Brian Wright
100 Grandville SW . SUITE 203. Grand Rapids, MI. 49503. PHONE: 616-940-8309  FAX: 616-940-9105

E-mail: /pdqa  Web Page: audiencedevelopmentgroup.com



Radio Product
 

Traveling from market to market throughout the year, I run into several difference circumstances as far as how radio people view their radio station(s). Some are very proactive with improving their stations, others seem happy where their station is at and even seem passive about the future. It is evident that programmers and managers create their own environment, which is not bad necessarily. The problem develops when the environment programmers and managers create is not based on the reality of the market.
 
One way we have found to help create winning environments is to persuade programming & management that their radio station should be looked at as a product like a box of cereal, a can of soda, restaurant, theme park, movie merchandise, etc. You get the idea. The primary reason for this is because people are more concerned about the tangible products they buy than the free intangible media of radio. So, you can see, the more we treat our radio stations like a product, from programming and marketing to station color schemes, the closer we will become perceptually to a tangible product. The closer we become to a tangible product, the more brand loyalty the listener will have with us.
 
When it comes to product development, I like to give this illustration that demonstrates that no matter what size market you are in, there are no legitimate reasons for you to have an inferior product. This is particularly true in today’s global society, where people are exposed to the highest levels of radio, TV, Movies, etc. When I walk into a New York City deli and have a delicious Pastrami sandwich, it is really great. Then just a few days later I can go into a deli in a very small restaurant in Northern Michigan and the very same sandwich is just as good, if not better than the one I had in NYC!  The small-town deli could have used less cheese, second grade Pastrami, day old buns, and smaller portions than the one in NYC...BUT they didn’t. It was important for them to be the best, no matter who or what they were compared to. Just think if all radio stations would cling to this example.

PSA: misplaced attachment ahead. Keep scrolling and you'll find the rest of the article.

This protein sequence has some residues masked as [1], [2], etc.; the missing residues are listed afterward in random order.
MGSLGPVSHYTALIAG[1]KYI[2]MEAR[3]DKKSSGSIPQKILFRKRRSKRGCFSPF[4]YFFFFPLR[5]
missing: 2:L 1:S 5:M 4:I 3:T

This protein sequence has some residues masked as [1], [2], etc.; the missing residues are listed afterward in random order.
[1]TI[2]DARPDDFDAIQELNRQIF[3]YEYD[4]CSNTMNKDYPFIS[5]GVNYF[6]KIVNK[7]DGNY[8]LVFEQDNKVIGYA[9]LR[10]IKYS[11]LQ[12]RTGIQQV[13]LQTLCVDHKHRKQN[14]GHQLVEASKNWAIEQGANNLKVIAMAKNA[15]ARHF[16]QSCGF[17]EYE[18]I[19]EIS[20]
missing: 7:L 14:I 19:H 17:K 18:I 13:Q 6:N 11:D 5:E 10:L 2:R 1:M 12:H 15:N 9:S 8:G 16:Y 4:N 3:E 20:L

Know that more competition is on the way, the world will continue to shrink, and your station is compared to stations not just in your back yard, but all over the world. Embrace the concept of your radio station being a product, act accordingly, and the listener will react as well. 
 

 

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